Will Richardson's bring up an important issue in his recent post Filter Fun where he shares his sentiments about believing that filters make our kids less safe. This is an issue that those who know me know I feel strongly about and am frustrated that so often we are not preparing or protecting kids inside schools for the world they live in outside school walls. At the very least we should begin with providing teachers with unfiltered access. This would enable them to share countless valuable (but blocked) resources with their students and model appropriate use.
When I began teaching I had about 25 computers donated to me (from a company that was upgrading) and arranged for them to be driven from L.A. to New York. I worked in a inner-city school in Harlem and had no problems with an unfiltered network (back then, this was possible) where expectations, guidelines, and policies were set. The students did come across inappropriate sites from time to time, but this was usually accidental. Those became quick teachable moments about how that should be handled. While there was, of course, ooooo-ing and awwww-ing early on when students stumbled upon an inappropriate site, after not too long, the students all knew the proper protocols and behaviors expected, and an unfiltered network was not an issue. I did enlist the help of students who were instructional technology officers who provided a great way to extend my own eyes and ears but their services were rarely needed as the kids valued and respected having the ability to use the computers and appreciated having an adult interested in speaking to them about their online environment.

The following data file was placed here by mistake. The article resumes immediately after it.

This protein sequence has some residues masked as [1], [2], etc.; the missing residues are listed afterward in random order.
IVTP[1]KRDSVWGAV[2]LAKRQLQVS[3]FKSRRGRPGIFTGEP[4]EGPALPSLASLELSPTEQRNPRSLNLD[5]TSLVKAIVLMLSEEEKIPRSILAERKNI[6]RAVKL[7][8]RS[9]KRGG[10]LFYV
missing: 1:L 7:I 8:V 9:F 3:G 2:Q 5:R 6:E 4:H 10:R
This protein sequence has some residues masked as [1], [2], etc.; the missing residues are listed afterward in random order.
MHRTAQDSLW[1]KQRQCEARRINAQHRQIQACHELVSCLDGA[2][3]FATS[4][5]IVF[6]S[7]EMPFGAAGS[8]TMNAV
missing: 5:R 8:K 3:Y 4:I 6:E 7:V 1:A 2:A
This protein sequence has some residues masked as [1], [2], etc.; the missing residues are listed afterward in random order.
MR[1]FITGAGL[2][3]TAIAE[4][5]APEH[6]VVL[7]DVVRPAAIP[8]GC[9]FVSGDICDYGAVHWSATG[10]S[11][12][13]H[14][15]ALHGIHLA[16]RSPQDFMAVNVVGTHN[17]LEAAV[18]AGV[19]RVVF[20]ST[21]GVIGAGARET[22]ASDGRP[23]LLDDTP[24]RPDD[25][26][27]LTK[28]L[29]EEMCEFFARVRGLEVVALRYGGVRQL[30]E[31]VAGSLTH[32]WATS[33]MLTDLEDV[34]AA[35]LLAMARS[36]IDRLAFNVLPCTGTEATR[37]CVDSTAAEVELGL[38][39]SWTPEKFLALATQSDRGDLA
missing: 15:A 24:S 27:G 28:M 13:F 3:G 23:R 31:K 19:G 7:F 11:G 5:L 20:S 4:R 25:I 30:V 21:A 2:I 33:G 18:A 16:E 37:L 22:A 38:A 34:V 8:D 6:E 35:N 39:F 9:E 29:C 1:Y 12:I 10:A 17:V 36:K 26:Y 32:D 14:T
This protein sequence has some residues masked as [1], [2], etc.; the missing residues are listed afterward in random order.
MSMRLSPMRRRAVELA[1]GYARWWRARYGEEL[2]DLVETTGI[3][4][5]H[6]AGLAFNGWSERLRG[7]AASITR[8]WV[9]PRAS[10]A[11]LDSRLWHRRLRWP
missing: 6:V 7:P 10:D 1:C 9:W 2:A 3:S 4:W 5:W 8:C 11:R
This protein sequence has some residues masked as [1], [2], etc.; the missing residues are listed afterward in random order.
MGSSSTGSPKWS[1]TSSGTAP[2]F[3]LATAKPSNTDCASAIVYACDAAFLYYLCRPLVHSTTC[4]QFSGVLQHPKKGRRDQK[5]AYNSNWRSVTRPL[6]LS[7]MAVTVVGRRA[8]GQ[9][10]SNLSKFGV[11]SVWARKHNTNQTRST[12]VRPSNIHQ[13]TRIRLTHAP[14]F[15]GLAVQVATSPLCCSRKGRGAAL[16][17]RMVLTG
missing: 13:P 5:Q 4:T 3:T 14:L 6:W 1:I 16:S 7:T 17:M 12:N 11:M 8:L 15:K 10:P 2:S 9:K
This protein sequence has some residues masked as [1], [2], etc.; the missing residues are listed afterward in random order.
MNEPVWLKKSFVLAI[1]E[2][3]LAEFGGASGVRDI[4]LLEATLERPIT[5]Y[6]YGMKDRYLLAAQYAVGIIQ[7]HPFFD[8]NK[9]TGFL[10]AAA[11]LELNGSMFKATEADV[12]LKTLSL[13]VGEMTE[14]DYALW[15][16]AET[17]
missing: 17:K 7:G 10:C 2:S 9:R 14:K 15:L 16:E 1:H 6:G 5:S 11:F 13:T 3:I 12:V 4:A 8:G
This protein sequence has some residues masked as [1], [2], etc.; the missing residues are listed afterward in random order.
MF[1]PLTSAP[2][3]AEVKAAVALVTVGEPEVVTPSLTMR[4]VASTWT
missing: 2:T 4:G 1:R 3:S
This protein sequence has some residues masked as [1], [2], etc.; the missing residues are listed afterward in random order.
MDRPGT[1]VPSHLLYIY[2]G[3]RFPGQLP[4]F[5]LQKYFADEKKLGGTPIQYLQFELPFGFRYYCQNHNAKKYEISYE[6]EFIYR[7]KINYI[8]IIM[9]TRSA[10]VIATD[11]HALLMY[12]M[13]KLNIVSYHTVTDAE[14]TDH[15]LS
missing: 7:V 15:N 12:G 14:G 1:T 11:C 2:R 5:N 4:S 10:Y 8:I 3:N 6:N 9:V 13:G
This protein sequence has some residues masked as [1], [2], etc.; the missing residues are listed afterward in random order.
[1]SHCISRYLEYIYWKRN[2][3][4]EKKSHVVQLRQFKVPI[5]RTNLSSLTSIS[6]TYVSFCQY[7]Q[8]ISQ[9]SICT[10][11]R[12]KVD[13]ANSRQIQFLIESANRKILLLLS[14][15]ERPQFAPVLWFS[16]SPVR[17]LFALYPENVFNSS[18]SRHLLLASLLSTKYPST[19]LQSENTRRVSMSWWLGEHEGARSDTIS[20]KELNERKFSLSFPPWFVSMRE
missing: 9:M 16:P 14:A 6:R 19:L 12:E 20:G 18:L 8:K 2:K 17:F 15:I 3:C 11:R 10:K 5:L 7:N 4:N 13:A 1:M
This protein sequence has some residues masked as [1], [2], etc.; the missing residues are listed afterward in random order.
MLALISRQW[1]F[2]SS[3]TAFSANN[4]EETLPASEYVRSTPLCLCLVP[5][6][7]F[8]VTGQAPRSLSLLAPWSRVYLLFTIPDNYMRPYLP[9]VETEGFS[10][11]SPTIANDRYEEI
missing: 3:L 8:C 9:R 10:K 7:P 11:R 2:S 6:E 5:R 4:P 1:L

I know this is not the ideal setting for all teachers and schools, but I do think there has to be something set up where individual teachers, or schools can set their own filter preferences enabling those educators who are ready to navigate the waters of the internet with their students, the ability to do so.
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